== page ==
Opposition to juvenile correctional center continues

Published 7:11 pm Friday, March 22, 2019



According to the Isle of Wight County Board of Supervisors’ bylaws, residents are not permitted to speak during citizens’ time on matters that have already been put to a public hearing, but that didn’t stop the residents of Windsor and the surrounding area from showing up in force at the Windsor Town Center on Thursday to continue their opposition to a juvenile correctional center proposed to be constructed about one mile south of the town.

Anticipating another large crowd after watching the boardroom fill to standing room only in February, the supervisors had made the decision to move their March 21 meeting to the Town Center during a work session on March 7. Before anyone could have their say on Thursday evening, County Attorney Bobby Jones informed the board members they would need a motion to suspend the aforementioned bylaw rule, which was made and passed unanimously.

Many of the same people who had spoken during the public hearing last month did so again, including Volpe Boykin of Carrsville, Dick Holland of Windsor and Valerie Slater, representing the organization Rise for Youth. A few who hadn’t spoken at the February meeting, such as Dan Shelton of Windsor, also took the opportunity to make their concerns and opinions known. He referred to the entire Shirley T. Holland Intermodal Park where the correctional center is to be located as a “boondoggle,” and suggested that citizens band together to take legal action against the project and the board.

Unlike the public hearing in February, at which there had been a few comments in support of the project, the sentiment residents in attendance on Thursday concerning the correctional center was universally negative. The only other matters on which residents spoke that evening were the proposed Isle of Wight County Schools budget for 2019-2020, and one speaker who presented a petition to the board suggesting it support renaming the city of Franklin’s airport, which is located in southern Isle of Wight County.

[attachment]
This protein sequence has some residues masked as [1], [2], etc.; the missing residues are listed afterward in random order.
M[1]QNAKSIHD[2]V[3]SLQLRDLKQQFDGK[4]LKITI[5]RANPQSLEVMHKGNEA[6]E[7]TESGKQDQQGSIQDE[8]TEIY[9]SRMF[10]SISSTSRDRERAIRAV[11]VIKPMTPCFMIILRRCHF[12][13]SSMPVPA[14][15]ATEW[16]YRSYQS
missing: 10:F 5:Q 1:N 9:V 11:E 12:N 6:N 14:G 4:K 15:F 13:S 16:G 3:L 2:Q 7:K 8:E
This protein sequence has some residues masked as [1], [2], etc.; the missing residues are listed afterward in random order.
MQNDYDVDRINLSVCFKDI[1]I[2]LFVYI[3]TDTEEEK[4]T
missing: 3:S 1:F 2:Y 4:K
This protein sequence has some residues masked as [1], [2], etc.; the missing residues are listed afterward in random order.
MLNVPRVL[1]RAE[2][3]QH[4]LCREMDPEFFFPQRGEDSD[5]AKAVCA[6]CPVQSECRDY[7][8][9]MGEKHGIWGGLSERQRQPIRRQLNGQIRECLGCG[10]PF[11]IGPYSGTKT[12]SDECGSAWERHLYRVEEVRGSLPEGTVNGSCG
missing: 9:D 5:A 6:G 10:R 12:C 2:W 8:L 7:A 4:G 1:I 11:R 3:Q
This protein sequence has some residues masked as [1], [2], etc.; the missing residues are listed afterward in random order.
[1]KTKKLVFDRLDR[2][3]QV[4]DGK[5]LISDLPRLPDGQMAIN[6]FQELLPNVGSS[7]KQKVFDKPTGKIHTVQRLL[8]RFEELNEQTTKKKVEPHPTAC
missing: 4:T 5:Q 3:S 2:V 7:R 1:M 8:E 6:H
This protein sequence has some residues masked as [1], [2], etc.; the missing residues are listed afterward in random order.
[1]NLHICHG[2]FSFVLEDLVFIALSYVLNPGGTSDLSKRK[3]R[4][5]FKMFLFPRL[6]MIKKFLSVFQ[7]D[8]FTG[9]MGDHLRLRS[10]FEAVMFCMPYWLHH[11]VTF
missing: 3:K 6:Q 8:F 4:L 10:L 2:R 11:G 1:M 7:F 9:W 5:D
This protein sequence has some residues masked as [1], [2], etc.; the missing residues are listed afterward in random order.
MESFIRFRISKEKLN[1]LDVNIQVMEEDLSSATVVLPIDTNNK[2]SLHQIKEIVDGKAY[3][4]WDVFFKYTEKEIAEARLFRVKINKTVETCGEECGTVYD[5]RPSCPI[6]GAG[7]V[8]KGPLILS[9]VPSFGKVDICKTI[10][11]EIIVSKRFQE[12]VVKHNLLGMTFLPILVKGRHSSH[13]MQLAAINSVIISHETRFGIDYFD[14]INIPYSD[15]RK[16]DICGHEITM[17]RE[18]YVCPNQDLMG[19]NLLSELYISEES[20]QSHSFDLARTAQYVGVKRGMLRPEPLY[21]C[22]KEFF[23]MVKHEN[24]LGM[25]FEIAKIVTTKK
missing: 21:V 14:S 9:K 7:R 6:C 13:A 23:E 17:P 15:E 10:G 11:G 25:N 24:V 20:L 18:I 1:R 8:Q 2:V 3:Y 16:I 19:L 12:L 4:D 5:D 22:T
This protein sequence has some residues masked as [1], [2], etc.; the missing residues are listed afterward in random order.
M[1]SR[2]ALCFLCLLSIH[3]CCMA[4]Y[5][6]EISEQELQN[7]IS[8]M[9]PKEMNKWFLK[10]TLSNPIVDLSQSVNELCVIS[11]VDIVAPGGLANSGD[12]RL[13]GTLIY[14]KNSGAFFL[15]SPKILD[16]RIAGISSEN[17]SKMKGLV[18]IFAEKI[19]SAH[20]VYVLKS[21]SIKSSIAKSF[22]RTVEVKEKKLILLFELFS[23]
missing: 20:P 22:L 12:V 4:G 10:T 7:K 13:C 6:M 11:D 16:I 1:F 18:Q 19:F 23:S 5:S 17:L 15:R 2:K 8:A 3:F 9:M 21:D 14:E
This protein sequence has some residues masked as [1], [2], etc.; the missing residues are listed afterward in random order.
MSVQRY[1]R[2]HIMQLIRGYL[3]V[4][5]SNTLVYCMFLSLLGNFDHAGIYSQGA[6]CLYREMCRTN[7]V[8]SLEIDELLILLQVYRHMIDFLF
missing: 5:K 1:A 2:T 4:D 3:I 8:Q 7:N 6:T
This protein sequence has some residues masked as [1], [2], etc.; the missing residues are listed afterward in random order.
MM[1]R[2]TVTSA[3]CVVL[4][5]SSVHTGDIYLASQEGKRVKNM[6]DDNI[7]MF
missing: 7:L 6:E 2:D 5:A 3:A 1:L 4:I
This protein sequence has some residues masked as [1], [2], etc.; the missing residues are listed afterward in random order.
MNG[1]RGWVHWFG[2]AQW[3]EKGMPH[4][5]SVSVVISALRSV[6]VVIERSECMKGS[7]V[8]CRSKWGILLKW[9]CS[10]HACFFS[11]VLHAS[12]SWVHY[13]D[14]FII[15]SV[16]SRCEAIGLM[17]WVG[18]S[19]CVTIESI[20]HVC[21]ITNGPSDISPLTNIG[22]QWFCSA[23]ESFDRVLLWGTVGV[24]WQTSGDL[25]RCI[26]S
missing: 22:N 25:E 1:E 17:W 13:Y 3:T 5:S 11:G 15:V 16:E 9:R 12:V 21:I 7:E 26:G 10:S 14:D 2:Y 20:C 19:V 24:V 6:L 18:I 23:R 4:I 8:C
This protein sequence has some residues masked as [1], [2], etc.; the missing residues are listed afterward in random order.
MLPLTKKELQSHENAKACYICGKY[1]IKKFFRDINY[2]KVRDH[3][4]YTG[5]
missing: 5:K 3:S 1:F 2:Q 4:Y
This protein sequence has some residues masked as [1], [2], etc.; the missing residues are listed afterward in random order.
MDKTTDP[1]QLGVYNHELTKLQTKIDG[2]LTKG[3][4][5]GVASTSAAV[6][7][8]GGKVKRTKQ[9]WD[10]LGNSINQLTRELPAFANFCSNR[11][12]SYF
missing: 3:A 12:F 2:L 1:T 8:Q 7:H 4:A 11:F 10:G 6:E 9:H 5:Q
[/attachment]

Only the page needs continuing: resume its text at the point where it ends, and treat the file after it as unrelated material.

Prior to opening the floor for citizen comments, County Administrator Randy Keaton gave the board an update on the county’s negotiation of a proposed agreement between the county and the Virginia Department of Juvenile Justice. If signed, the agreement would deed 20 acres of land along Walters Highway (U.S. Route 258) to the DJJ for the purpose of constructing a state-run, 60-bed juvenile correctional center on the site.

According to Keaton, DJJ representatives have agreed to include language in the agreement limiting the proposed facility to 60 beds. The DJJ has also reportedly agreed receive input from a citizen’s advisory committee and the Board of Supervisors concerning the facility’s outer perimeter screening. However, it has reportedly rejected the board’s request to limit the center to housing only youth under age 18.